(Source: fcdo.gov.uk, by Mekete Tigray UK) –
The United Kingdom has called for the immediate withdrawal of Eritrean troops from the Tigray amid increasing atrocities, rape, destruction and looting of properties committed in Tigray.
UK minister for Africa, James Duddridge said on Wednesday; his government was concerned about report from Ethiopian Human Rights Commission on the situation in the conflict-hit Tigray region.
The Minister for Africa James Duddridge also said: “The UK remains deeply concerned about the situation in Tigray, following reports of continued violence, ethnic discrimination and dire shortages of food, water, fuel and cash. People across the region will face further suffering, if the ongoing challenges humanitarian agencies accessing Tigray do not improve. We have repeatedly called on all parties involved to urgently allow unfettered access and for the independent investigation of alleged violations of human rights.”
“The UK is concerned about this important report from @EthioHRC on the situation in Tigray, Ethiopia, noting the presence of Eritrean soldiers in the region. we call for their immediate withdrawal, as they are fuelling conflict.” James Duddridge tweeted.
It is the fist time the UK has demanded Eritrea troops to pull out from Tigray and the statement comes weeks after the US and the EU said Eritrean Forces should leave Tigray immediately.
Over the past few weeks, there have been reports that Eritrean troops, Ethiopian Federal Army, Amhara special forces and militias stepped up looting and destruction of properties including the historical 6th century Debre Demo monastery in the region and committed mass killings, rape, war crimes against humanity and gross human rights abuses in Wukro, Mekele, Adigrat, Abi Adi, Shire, Aksum, Adwa, Maychew, Edaga Hamus, Hawzien, Nebelet, Edaga Arbi and other small towns and villages.
International experts have also raised the alarm over reports of “cultural cleansing” in the heritage-rich region with thefts and destruction of centuries-old artefacts at historically significant sites. In one recent alleged incident, troops from neighbouring Eritrea, which is backing government forces, ransacked manuscripts from the remains of the remote sixth-century Debre Damo monastery after clambering 80ft up a cliff to reach it.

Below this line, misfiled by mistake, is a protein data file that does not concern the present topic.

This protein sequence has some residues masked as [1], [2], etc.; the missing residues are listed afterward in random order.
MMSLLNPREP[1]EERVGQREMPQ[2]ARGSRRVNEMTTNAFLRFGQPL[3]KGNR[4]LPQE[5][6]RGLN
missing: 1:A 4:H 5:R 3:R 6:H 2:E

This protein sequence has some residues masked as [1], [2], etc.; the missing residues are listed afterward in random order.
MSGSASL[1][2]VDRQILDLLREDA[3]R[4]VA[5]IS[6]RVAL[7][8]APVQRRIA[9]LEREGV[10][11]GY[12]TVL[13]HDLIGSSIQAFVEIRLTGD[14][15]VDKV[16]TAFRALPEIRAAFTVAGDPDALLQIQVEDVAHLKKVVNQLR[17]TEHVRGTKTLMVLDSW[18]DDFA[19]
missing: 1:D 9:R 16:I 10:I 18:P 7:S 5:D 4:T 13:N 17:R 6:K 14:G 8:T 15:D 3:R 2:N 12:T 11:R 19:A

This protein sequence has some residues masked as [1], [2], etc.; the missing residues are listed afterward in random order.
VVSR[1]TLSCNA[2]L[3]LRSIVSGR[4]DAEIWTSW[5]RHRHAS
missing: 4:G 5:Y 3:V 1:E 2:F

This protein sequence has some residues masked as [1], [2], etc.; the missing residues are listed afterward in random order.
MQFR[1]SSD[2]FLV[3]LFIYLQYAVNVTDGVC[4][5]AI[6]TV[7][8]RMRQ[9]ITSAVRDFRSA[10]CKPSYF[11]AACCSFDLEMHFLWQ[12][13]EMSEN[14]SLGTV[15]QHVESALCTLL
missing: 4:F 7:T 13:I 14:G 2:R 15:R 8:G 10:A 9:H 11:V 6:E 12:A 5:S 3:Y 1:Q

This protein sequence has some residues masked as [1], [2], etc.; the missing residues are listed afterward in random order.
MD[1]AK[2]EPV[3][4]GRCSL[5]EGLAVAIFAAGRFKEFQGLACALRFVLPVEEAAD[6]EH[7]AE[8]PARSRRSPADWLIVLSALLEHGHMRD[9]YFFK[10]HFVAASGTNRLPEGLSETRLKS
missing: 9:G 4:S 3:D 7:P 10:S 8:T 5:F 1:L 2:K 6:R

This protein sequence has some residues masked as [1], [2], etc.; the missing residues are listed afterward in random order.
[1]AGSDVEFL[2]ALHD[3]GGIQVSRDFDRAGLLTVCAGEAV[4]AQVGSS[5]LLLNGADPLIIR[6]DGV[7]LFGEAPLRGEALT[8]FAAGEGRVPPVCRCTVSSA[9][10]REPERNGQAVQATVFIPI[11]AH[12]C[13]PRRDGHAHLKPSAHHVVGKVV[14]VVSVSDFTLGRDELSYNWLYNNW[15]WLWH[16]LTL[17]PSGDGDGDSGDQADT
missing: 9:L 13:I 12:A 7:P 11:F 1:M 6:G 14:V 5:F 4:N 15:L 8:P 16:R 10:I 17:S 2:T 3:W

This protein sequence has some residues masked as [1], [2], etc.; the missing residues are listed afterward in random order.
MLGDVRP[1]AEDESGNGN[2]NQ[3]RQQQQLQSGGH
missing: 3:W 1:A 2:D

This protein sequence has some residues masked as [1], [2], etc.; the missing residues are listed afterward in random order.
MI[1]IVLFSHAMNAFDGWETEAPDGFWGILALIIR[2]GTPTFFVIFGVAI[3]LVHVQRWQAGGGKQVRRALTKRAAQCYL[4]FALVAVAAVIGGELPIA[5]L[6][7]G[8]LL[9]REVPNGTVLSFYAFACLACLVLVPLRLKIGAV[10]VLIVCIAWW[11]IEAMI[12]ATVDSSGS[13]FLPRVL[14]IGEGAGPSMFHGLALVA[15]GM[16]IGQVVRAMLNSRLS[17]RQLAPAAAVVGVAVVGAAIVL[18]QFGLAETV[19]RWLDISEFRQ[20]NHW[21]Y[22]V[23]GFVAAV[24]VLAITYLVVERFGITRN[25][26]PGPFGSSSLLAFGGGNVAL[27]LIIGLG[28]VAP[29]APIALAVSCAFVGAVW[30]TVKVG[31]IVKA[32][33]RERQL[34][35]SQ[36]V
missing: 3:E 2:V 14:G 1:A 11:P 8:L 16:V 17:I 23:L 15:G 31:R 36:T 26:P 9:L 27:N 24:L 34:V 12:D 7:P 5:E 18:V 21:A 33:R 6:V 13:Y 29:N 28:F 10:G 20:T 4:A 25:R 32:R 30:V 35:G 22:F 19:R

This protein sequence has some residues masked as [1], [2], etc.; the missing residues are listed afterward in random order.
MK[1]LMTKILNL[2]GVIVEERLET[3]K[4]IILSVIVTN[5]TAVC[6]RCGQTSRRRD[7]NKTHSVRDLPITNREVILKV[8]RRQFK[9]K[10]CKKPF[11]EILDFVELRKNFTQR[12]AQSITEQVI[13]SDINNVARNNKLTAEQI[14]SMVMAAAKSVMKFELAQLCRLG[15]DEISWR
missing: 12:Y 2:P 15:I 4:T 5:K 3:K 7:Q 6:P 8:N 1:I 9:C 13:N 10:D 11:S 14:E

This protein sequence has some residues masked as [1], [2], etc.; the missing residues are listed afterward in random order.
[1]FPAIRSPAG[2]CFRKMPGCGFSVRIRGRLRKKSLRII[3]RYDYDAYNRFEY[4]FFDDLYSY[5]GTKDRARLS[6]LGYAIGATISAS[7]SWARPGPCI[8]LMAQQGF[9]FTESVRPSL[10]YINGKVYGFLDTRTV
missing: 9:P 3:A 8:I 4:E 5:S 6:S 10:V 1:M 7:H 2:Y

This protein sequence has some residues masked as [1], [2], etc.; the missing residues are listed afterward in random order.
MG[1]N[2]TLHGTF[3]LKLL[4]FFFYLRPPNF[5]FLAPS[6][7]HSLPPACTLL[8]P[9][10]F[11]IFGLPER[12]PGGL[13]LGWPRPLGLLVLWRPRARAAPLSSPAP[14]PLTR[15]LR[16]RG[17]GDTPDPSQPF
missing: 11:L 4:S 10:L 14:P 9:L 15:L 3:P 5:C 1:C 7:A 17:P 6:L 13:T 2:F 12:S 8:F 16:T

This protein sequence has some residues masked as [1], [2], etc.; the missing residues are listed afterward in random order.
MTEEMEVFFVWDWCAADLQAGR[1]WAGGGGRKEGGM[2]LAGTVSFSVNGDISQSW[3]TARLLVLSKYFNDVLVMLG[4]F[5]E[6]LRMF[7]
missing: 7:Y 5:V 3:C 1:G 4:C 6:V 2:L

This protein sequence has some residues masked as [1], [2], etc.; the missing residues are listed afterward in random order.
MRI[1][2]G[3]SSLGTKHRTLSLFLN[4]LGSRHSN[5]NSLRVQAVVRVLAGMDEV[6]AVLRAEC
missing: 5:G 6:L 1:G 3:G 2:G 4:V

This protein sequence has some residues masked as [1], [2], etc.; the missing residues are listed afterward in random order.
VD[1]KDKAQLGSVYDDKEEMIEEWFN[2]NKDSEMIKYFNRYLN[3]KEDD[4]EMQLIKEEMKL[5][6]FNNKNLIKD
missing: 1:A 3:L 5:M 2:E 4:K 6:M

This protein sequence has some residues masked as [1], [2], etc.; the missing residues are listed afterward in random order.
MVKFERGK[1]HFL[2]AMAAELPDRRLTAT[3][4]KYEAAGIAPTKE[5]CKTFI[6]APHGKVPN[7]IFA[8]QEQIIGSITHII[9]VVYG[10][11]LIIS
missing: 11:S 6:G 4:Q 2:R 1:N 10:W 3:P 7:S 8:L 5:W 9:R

Other buildings on the flat-topped mountain of debre Damo monastery that were also “completely destroyed” included the monks’ ancient dwellings and the earliest existing church in Ethiopia that is still in its original style, according to the Europe External Programme with Africa.
Attacks have also been reported in recent months at the seventh century mosque of Negash, one of Africa’s oldest, and the Church of St Mary of Zion, which many Ethiopian Christians believe houses the Ark of the Covenant.
Alessandro Bausi, an expert in Ethiopic texts and manuscripts at Hamburg University, said he had heard from multiple sources that key sites were being targeted and “irreplaceable” artefacts destroyed or pillaged.
Debre Damo is magnificent in terms of its location and extensive collection of priceless manuscripts that have remained intact until today. It has become a prominent monastic and educational centre for the Ethiopian Orthodox Tewahedo Church. Many books have been written there and distributed to churches throughout Ethiopia.
Now, “the Ethiopian Federal Army, Eritrean Army and Amhara Forces have been bombed and looted of its ancient treasures”, The Times reported.
Although, the Ethiopian government still denies the presence of Eritrean troops in Tigray, there have been well documented eyewitnesses, and multiple video footages showing Eritrean forces in Tigray, many of which showing them involved in destroying and looting properties as well as beating and killings people in the streets of Mekele, Debretsion Abay, Shire, Edga Arbi, Hawzien, Abi Adi, Adigrat, Wukro and Adwa.